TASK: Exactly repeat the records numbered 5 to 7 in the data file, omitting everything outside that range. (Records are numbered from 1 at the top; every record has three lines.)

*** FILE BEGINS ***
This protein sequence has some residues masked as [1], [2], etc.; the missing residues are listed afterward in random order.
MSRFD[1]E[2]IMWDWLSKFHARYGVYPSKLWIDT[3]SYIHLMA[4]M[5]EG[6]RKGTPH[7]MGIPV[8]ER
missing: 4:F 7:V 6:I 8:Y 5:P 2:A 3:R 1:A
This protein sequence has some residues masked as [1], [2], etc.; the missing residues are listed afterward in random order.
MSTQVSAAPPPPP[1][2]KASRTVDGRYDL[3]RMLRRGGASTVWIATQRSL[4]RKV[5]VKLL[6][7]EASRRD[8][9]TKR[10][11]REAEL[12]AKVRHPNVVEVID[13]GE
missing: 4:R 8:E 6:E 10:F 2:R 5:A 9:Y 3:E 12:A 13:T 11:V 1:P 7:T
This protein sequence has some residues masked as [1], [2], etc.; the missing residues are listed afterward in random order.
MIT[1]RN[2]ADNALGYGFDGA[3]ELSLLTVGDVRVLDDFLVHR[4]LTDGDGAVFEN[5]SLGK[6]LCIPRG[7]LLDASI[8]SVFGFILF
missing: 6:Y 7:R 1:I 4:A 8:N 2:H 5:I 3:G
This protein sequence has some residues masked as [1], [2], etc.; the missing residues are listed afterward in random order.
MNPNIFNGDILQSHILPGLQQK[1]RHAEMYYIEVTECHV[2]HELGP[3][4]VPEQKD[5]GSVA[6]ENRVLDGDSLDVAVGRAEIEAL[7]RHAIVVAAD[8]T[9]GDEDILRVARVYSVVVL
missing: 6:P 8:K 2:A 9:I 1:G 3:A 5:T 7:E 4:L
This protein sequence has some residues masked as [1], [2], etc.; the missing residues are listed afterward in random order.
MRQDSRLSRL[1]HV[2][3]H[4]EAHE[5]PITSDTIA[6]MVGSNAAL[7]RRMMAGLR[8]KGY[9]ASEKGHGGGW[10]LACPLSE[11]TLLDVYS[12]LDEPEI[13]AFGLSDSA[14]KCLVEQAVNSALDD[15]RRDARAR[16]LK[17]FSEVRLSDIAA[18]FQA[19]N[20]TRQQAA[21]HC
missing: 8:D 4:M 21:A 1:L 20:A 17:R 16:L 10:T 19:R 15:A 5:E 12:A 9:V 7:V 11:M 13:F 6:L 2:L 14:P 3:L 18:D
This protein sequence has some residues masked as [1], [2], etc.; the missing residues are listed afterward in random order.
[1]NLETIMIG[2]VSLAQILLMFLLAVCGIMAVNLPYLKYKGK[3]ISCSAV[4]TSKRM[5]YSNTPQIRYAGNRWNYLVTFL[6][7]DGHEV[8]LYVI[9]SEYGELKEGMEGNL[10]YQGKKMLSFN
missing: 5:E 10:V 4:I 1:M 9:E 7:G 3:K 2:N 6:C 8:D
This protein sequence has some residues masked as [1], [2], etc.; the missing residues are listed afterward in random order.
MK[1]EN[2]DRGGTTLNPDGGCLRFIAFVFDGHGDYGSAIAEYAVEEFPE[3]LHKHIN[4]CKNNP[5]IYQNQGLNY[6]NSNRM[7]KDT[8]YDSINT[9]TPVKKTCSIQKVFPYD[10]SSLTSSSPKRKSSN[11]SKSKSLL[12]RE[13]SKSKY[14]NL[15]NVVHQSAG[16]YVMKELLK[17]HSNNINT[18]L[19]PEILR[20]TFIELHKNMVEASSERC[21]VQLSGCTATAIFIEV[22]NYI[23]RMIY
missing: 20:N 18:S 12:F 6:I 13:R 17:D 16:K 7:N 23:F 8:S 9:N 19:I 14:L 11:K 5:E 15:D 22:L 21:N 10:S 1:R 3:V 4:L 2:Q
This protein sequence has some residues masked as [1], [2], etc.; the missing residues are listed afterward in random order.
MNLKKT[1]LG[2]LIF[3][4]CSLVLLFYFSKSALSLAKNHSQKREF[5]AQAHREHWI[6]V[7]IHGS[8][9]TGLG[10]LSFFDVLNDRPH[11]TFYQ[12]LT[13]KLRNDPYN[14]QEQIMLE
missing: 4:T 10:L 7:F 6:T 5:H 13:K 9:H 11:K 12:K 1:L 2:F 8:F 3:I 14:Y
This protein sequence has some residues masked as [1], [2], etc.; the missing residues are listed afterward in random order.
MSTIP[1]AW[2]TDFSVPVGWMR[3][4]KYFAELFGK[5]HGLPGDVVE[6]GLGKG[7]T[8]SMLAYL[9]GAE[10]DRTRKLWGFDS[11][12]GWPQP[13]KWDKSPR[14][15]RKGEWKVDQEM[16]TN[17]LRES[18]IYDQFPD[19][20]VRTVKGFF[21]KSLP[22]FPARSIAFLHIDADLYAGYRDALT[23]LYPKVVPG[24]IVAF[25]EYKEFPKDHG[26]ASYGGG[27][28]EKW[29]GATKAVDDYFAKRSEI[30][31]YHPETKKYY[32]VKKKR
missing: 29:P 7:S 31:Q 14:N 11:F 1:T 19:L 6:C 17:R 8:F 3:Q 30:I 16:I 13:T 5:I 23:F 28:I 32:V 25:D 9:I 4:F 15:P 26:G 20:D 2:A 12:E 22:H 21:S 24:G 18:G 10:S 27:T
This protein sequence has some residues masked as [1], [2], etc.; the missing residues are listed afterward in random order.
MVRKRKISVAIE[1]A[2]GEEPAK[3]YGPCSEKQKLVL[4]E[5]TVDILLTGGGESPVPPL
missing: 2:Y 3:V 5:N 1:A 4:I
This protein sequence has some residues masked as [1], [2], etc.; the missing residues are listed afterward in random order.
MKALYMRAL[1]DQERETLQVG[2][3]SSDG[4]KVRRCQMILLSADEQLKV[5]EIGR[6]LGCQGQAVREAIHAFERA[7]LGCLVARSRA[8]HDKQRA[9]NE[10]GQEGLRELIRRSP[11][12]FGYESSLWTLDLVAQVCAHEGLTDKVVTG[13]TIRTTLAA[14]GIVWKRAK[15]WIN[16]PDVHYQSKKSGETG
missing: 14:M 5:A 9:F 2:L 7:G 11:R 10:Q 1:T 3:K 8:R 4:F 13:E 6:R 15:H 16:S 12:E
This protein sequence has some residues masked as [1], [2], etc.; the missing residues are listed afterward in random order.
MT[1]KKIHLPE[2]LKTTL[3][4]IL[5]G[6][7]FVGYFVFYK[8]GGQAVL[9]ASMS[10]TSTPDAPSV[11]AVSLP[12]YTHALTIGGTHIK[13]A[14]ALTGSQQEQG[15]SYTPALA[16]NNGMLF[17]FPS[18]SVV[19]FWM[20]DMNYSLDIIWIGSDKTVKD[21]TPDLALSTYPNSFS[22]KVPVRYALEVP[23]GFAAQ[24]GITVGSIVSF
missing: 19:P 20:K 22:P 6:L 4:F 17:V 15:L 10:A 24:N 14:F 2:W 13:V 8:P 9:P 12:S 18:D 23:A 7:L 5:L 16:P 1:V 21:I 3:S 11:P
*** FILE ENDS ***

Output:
This protein sequence has some residues masked as [1], [2], etc.; the missing residues are listed afterward in random order.
MRQDSRLSRL[1]HV[2][3]H[4]EAHE[5]PITSDTIA[6]MVGSNAAL[7]RRMMAGLR[8]KGY[9]ASEKGHGGGW[10]LACPLSE[11]TLLDVYS[12]LDEPEI[13]AFGLSDSA[14]KCLVEQAVNSALDD[15]RRDARAR[16]LK[17]FSEVRLSDIAA[18]FQA[19]N[20]TRQQAA[21]HC
missing: 8:D 4:M 21:A 1:L 20:A 17:R 16:L 10:T 19:R 15:A 5:E 12:A 9:V 7:V 11:M 13:F 6:L 2:L 14:P 3:L 18:D
This protein sequence has some residues masked as [1], [2], etc.; the missing residues are listed afterward in random order.
[1]NLETIMIG[2]VSLAQILLMFLLAVCGIMAVNLPYLKYKGK[3]ISCSAV[4]TSKRM[5]YSNTPQIRYAGNRWNYLVTFL[6][7]DGHEV[8]LYVI[9]SEYGELKEGMEGNL[10]YQGKKMLSFN
missing: 5:E 10:V 4:I 1:M 9:E 7:G 3:K 2:N 6:C 8:D
This protein sequence has some residues masked as [1], [2], etc.; the missing residues are listed afterward in random order.
MK[1]EN[2]DRGGTTLNPDGGCLRFIAFVFDGHGDYGSAIAEYAVEEFPE[3]LHKHIN[4]CKNNP[5]IYQNQGLNY[6]NSNRM[7]KDT[8]YDSINT[9]TPVKKTCSIQKVFPYD[10]SSLTSSSPKRKSSN[11]SKSKSLL[12]RE[13]SKSKY[14]NL[15]NVVHQSAG[16]YVMKELLK[17]HSNNINT[18]L[19]PEILR[20]TFIELHKNMVEASSERC[21]VQLSGCTATAIFIEV[22]NYI[23]RMIY
missing: 20:N 18:S 12:F 6:I 13:R 17:D 16:K 7:N 23:F 8:S 9:N 19:I 14:L 11:K 5:E 15:D 22:L 21:N 10:S 1:R 3:V 4:L 2:Q